Restaurant Insider with Anne Lee: IchifujiRestaurant Insider
December 12, 2021
Story By: Anne Lee | Photos by: LAWRENCE TABUDLO
ANNE LEE speaks with Ichifuji owner TAKUYA TSUTSUMI, general manager AYA FURUTA and chef MITCHEL TOMAS
Ichifuji, located upstairs from sister restaurant Tori Ton, celebrates its one-year anniversary this month, and I was invited to try the Otoshi Nabe Premium Course Meal. I was excited to try the oxtail dashi that is simmered for over 10 hours.The meal has 13 courses that the chef prepares by hand.
This style of eating is very healthy, and the popular beef tongue and kurobuta pork offer essential vitamins and minerals. Owner Takuya Tsutsumi, general manager Aya Furuta and chef Mitchel Tomas walked me through the courses, showed me the best way to eat each bite, as well as how to enhance the flavors with Ichifuji’s signature homemade salt. Each course is exceptional in both quality and taste, and the simple delicious oxtail broth has zero calories and is worth every bit of the $98.50. In honor of their anniversary, they would like to share a complimentary glass of Rombauer Sauvignon Blanc or Hess Pinot Noir or Nihon Sakari sake with each premium course ordered through the end of this month.
AL: What does Ichifuji mean?
TT: Ichifuji means if you see Mount Fuji in your first dream of the year, the rest of the year will be amazing.
AL: Can you take me through each course?
TT: We start with adding the bowl of green onions into the oxtail broth and letting it simmer — trying the three appetizers while it heats up. Our popular beef tongue sashimi is always one of the three. It’s cooked for six hours sous vide style. We suggest adding the konbu salt, as it enhances the flavor. The other two appetizers are seasonal and change monthly. For December, we have botan shrimp with white truffle aioli and cream cheese with homemade sauce, a touch of honey and sliced almond slices. Next is a bowl of creamy chawanmushi, a steamed egg custard pudding, topped with fishcake, mochi, mushroom and wakame. Third is a seared lobster (4-5 ounces) with miso butter, and then fourth is a seared wagyu sushi, to which we suggest adding our homemade konbu salt.
Before we start on our nabe courses, we recommend you try the oxtail broth while it is still clear, as the flavor will change adding the meats. This oxtail broth is cooked for over 10 hours, and we use the highest-quality oxtail. Lots of love and labor goes into making it. Fifth is our famous beef tongue, which comes from a special wagyu beef farm and the flavor is exceptional. There are also dipping sauces we suggest adding to enhance the flavor. Sixth, our assorted vegetables consist of bok choy, spinach, tofu, mochi, shimeji mushrooms and potato starch noodles. The seventh is two rolls of U.S. wagyu beef wrapped with Chinese cabbage and cooked in the broth for about 10 seconds. Dish No. 8 are kurobuta pork rolls (100% Heritage Berkshire Natural Pork). Berkshire pigs are raised without using antibiotics or growth-promoting hormones, and have a powerhouse of essential vitamins and minerals.We suggest adding the lemon salt to this course.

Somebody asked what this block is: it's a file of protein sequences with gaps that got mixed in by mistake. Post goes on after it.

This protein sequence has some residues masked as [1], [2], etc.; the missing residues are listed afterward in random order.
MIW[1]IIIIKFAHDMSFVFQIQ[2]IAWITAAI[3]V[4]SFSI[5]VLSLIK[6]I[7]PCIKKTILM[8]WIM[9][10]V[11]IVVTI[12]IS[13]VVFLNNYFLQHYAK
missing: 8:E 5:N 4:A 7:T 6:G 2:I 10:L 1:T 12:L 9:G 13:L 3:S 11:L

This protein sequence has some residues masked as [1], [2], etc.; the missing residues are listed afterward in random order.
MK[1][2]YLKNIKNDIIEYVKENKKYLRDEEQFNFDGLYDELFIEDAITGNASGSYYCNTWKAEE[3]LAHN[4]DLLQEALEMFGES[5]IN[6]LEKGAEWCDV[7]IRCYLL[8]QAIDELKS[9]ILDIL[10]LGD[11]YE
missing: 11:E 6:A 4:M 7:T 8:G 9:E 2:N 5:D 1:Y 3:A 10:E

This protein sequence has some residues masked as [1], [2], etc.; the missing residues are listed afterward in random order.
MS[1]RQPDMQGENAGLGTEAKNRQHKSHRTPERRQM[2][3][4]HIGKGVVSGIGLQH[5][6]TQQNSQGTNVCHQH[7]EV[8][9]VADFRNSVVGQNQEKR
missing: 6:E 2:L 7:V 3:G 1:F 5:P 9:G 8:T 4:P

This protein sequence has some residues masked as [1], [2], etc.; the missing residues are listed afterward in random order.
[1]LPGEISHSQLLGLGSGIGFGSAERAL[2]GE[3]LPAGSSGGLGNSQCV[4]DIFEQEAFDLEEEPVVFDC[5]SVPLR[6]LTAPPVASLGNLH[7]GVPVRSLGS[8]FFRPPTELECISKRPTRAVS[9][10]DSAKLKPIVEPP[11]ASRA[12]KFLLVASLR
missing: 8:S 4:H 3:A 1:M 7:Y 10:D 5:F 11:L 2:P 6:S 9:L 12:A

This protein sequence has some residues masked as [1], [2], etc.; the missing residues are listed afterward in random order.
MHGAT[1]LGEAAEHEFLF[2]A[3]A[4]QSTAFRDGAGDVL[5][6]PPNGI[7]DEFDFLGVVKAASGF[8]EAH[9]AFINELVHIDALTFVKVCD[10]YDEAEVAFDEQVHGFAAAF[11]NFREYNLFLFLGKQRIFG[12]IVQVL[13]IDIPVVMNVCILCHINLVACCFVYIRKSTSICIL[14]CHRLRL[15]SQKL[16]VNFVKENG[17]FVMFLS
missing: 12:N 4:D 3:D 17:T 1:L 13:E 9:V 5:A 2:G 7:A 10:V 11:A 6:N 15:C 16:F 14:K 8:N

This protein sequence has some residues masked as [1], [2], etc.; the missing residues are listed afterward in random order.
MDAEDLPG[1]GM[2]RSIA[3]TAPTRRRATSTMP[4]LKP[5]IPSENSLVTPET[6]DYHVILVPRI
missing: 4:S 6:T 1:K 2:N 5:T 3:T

The ninth, our monthly chef’s dish, is a parsnip purée with Swiss chard and braised oxtail in red wine. The next two courses (10 and 11) are tai snapper from Tsukiji and king crab (we serve this with shoyu and wasabi). Guests are encouraged to either warm it up in the broth or eat it like sashimi. For No. 12, we created a porridge (for an additional fee, you can choose soba or Chinese noodles in place of the rice) with the leftover oxtail broth prepared tableside.We add barley rice to the oxtail broth, then we add grated Yamaimo. Last but not least at 13 is our monthly dessert. Currently we have a coconut semifreddo with assorted local fruits. This is an Italian dessert that is similar to ice cream.
AL: Does the restaurant have a specific motto or mission it runs by?
TT: Our goal was to give guests authentic Japanese hospitality and the spirit of our cuisine. We want our customers to enjoy the food that we take pride in preparing, respecting our purveyors and using highest quality ingredients in a welcoming atmosphere.
AL: What other options does the restaurant offer?
TT: There are two other types of course meal options. The 10-course meal ($58.50) comes with our monthly appetizer trio, chawanmushi, nabe (beef tongue and assorted vegetables), two U.S. wagyu rolls, two kurobuta pork rolls, the monthly chef’s dish, tai snapper, barley rice porridge and dessert. The six-course meal ($39.80) features beef tongue, the monthly chef’s dish, two kurobuta pork rolls, the monthly chef’s dish, tai snapper, barley rice porridge and dessert.
You can also create your own nabe. The oxtail broth is $9 per person and some of the items you can order are beef tongue ($12), two pieces of wagyu ($9.80), two pieces of kurobuta pork ($6.90) and two pieces of tai snapper ($12.80).
For guests that want to order a la carte, these are most popular: beef tongue sashimi ($12), tai snapper sashimi ($12), chawanmushi ($4.50) or pickled onion in tamari sauce ($4.90). The full menu is online at ichifujihawaii.com/menu.
AL: Anything else you’d like to share?
TT: For the premium course meal, please allow about two-and-a-half hours for this experience. For the 10-course meal, allow about two hours, and the six-course meal, about one-and-a-half hours for a truly wonderful experience.